Take a look at the screenshot below.
Obviously, something went wrong there. Say my tracing gets screwy and I mistakenly click and place an anchor point where it’s not supposed to be or the magnetism of the tool makes a mistake. To delete the last anchor point and every anchor point, one by one, before that, all I need to do is hit the Backspace key on my keyboard.
In the options bar, there’s a setting for Contrast. This is another adjustment variable that allows you to control how Photoshop selects edges with this tool. If you enter a low value, such as 5%, Photoshop will look for edges that offer only low contrast. If the setting is high, such as 90%, then Photoshop will only select edges that contrast sharply with their surrounding. So, if the letters in my demo photo were on top of a muddled background, I would want to set this number higher, so all of the background is ignored. I’d want Photoshop to zone in specifically on the high contrast edges of the letters.
If you’d like to change the Contrast value as you’re working, you can hit the . (period) key to increase the value and the , (comma) key to reduce it.
Adjusting Width on the Fly
I mentioned the Width setting earlier in this post. Specifically, Width is the detection area of this tool. If you have a small value set, Photoshop will only look inside that small radius for an edge. If you have a large width set, Photoshop will look inside a larger area for an edge.
The problem with this setting is that, once you begin using the Magnetic Lasso Tool, you’re kind of stuck with it. It doesn’t stop tracing just because you decide that you want to bring your mouse pointer up to the options bar to change the Width value. This is problematic when you’re working on a photo or graphic that is diverse. Say you need a small width in one area, but a larger one in another. What do you do? How do you change that value?
Well, I’ve got a tip for you. If you want to change the Width value as you’re selecting with the Magnetic Lasso Tool, all you need to do is to click the bracket keys on your keyboard. The ] key enlarges the width and the [ key shrinks it. And the best part is, you can change this value as you’re actively tracing your edges.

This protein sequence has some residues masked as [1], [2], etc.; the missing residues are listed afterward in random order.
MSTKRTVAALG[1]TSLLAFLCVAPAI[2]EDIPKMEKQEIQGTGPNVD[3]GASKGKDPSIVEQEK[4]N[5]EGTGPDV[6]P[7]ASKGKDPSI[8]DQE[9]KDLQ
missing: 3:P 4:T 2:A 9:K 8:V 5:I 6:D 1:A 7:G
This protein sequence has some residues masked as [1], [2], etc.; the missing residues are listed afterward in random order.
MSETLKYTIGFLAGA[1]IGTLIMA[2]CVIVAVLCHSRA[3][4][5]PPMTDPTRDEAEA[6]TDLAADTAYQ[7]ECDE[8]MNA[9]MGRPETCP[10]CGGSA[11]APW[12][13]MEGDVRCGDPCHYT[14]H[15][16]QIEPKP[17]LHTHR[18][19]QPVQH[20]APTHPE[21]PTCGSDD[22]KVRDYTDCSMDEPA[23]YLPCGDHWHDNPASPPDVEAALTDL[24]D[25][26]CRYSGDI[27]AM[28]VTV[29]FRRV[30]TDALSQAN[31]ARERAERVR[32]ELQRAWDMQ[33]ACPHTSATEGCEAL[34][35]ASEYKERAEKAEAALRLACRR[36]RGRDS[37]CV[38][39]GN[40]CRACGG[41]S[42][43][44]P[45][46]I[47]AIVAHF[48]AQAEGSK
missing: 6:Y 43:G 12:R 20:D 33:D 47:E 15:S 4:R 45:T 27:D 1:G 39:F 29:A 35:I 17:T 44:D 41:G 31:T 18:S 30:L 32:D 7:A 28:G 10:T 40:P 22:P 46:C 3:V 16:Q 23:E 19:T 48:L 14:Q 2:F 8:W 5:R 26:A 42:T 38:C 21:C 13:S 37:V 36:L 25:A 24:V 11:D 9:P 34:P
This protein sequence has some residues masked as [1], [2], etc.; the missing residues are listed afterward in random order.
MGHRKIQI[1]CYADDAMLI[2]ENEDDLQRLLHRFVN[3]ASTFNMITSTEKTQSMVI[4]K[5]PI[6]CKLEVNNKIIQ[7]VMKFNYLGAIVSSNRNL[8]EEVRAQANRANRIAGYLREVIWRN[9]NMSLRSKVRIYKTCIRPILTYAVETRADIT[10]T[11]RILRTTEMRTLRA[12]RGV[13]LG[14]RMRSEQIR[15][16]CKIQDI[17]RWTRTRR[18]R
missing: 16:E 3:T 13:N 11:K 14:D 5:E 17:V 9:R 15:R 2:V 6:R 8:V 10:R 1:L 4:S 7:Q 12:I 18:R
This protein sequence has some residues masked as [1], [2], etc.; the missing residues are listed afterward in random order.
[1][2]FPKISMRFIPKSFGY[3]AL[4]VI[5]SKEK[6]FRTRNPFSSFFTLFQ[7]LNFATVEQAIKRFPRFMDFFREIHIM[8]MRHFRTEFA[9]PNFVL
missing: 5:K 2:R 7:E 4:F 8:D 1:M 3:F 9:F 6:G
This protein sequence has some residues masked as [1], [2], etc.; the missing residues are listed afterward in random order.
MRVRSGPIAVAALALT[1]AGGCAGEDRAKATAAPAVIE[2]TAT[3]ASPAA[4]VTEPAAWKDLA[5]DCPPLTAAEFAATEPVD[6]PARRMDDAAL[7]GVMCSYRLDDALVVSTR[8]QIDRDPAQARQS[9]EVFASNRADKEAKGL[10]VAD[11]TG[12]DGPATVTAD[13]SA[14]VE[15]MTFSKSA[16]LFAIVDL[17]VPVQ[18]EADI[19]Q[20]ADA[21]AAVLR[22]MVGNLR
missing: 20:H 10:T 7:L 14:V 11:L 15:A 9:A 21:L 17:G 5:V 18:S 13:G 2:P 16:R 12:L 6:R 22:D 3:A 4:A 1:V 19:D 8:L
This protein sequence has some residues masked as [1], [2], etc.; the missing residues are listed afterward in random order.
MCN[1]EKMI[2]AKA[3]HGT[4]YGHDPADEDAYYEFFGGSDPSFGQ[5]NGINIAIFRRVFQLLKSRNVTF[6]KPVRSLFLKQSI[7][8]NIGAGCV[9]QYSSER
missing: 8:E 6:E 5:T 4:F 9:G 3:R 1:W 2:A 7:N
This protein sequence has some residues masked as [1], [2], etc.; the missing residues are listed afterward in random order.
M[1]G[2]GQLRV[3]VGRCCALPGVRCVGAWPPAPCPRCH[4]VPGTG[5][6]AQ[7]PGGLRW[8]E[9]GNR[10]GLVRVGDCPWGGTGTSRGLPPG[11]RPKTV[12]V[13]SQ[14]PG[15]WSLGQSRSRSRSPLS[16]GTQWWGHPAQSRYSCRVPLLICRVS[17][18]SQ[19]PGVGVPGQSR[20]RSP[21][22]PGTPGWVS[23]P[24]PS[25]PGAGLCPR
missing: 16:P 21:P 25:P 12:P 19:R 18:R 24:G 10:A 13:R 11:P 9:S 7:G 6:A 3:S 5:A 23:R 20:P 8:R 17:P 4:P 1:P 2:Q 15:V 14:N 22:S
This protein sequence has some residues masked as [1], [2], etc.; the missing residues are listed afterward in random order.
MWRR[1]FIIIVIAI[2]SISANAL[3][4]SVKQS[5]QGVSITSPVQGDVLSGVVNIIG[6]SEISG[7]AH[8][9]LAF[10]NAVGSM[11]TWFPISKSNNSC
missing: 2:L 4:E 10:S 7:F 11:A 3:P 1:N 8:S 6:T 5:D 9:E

Adding To & Subtracting From a Selection
When you first click on this tool, the New Selection option is chosen. You can see the choices in the screenshot below. They are the squares inside the circle.
Currently, the four choices are New Selection, Add to Selection, Subtract from Selection and Intersect with Selection. As you have probably already guessed, these choices give you an opportunity to do exactly what they describe.
I’m going to go ahead and select the I in the photo I’m using. I’ll be using the New Selection option.
If I wanted to continue selecting letters, which I would probably want to do in this case, I’d have to click the Add to Selection option in the options bar. I’ll do that and continue on and select the G in the photo.
If you look inside the boxes I just discussed, you can see that I had to pick the Add to Selection one to continue on with the second letter.
If I wanted to subtract from the selection (un-select a letter), all I’d have to do is click the Subtract from Selection option and re-trace that selection. Once I’m finished, the area won’t be actively selected any longer.
This is a tool that will take some experimentation to get used to. As I mentioned in this post, there are a few options that you need to take note of. Once you do though, I think you’ll find it an invaluable addition to your work flow. Making selections in Photoshop is par for the course, so it’s a good idea to get used to the available tools.